Jason Torpy of the Military Association of Atheists and Freethinkers is currently engaged in his annual campaign on atheism at the US military academies, which coincides with basic training at each service academy. The Christian Post picked up on his discussion, and noted that some version of non-sectarian offering was available during basic training to new cadets.
Chaplain Ron Crews of the Chaplain Alliance for Religious Liberty acknowledges that those who choose to have no religious faith also have rights — but questions their desire to mimic religious institutions and have chaplains: Continue reading →
While some may consider the military academies somewhat interchangeable, its interesting to see the differences in “culture” at each institution. For example, the “most popular major” at USAFA is said to be aero/astro engineering, at Annapolis its economics/history, and at West Point its business and economics. And, as last year, it seems the Merchant Marine Academy has a reputation to overcome.
Interestingly, USAFA fell off the scale on “most religious students” — and West Point took its place.
These rankings put service academies in the same tier as Ivy League colleges. The Air Force Academy placed at No. 16 in 2008 and No. 7 in 2009.
For the 2010 rankings, the United States Military Academy at West Point, N.Y., ranked fourth on the list, while the U.S. Naval Academy came in at 29th, the U.S. Coast Guard Academy ranked No. 105, and the U.S. Merchant Marine Academy earned the No. 165 ranking.
The US Air Force Academy recently reported some of the results from its 2009 climate survey. The survey is similar to those given to other military units in order to assess everything from racial relations to quality of life.
The superintendent, LtGen Mike Gould, is reportedly focused on instilling an atmosphere of respect for human dignity, and he has seen some success:
In many ways, the climate has shifted toward greater respect for all Airmen here regardless of their race, gender, religious beliefs or socioeconomic backgrounds. Continue reading →
Because Islam literally means, “submission to God,” Johnston once told a hostile group of 57 Taliban commanders, religious figures and tribal leaders, meeting with him in the mountains of Pakistan, “we’re all Muslim.”
Johnston undoubtedly has his critics and supporters. However, he and his organization make one point abundantly clear: religion cannot merely be “dismissed,” as some would have it. Sectarian faith is a central to the lives and cultures of billions around the world. The integration of an understanding of faith with government, military, and public operations will benefit nations’ strategic goals. Conversely, ignoring the instrinsic value and importance of faith will hinder national objectives, whether they be diplomatic, military or even humanitarian.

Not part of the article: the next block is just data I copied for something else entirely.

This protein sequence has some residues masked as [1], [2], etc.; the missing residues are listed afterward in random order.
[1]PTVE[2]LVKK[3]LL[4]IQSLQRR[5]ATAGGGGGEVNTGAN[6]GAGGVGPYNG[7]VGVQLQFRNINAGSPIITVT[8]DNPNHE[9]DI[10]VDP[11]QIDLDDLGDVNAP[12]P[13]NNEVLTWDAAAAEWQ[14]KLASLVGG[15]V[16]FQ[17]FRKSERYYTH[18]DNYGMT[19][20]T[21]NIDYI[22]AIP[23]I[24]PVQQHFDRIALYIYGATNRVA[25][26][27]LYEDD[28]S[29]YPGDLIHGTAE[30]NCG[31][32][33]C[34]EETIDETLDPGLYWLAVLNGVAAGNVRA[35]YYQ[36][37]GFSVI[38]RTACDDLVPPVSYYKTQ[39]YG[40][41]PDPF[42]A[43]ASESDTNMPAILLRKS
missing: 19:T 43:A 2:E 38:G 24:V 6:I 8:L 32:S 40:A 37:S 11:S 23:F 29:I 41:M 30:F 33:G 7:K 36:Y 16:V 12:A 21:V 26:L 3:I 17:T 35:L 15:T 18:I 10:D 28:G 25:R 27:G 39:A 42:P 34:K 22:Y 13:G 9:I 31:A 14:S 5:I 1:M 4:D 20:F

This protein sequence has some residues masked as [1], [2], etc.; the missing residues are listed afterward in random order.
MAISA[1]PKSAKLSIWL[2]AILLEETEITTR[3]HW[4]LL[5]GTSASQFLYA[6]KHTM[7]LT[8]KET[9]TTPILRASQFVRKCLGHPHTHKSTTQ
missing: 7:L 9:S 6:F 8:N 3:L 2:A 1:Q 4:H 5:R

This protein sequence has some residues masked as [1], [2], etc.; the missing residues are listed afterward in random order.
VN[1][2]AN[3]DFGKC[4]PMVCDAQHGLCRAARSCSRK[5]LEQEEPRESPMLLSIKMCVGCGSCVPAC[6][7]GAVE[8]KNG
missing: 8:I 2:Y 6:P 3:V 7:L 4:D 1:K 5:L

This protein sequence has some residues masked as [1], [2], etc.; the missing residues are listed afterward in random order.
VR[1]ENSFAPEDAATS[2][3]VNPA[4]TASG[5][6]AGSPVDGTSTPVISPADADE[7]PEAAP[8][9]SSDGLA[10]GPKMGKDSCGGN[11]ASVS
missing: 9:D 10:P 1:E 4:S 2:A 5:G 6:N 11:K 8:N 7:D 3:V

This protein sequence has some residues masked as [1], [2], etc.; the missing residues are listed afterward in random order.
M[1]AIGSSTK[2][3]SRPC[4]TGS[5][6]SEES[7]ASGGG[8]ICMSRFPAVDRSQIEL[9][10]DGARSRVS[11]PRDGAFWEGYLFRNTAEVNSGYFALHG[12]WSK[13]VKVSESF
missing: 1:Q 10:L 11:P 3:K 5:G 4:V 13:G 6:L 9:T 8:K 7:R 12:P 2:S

It should be common knowledge by now that the US military academies routinely rank among the best colleges in the country by a variety of standards. The academies routinely top the Princeton Review’s Best Value Colleges, and all the military academies were on it. Of course, having a quality education with zero tuition does much for the value calculation.
The academies also top the 2011 Best Colleges pubished by the Princeton Review (see the 2010 list), which includes relative ranking criteria on a variety of “interesting” subjects. The Air Force Academy again rises to the top on most conservative and most religious students. The other academies were also consistently near the top on conservative, politically active, and “least happy” students, with slight variations. (One unusual hit was at the Merchant Marine Academy, which took low marks on its professors.) Other rankings: Continue reading →
A slew of recent articles were recently published on the entrance of the new military academy classes into their summer training sessions. It was interesting to see a pattern emerge with reference to each of the institutions:
Bruce Fleming, a 23-year professor of English at the US Naval Academy, publishes a fairly scathing critique of the military academy construct at the New York Times (oddly timed as the Academies host their graduations this week). He blasts the cost, the apparent lack of unique ability, preferential treatment of football players, the apparent trend of “unofficial affirmative action,” and the “backdoor” for less-qualified students in the preparatory school.
Fleming has long been a commentator on, and largely a critic of, the institution that employs him (and he has received some grief for it). He questioned Continue reading →
Some of the interest in ethics is tied to the wars: the black eye of the Abu Ghraib prison scandal, concerns that stress from unconventional conflict leads to bad decisions, and, for at least one retired general, the sense that the military lost the public’s trust in Iraq.
Officers involved in the effort say that eventually a soldier’s grounding in ethics — strong or weak — will become a factor in promotions.
Two of the primary places that ethics might intentionally be taught in the Army include the US Military Academy at West Point and the Command and General Staff College at Leavenworth. The need for ethical maturity has already been recognized in some sense at the military academies. Each has its own variation of a “character development center.”
Oddly, the director of military ethics at West Point provided a contradictory assessment of ethics in the Army: Continue reading →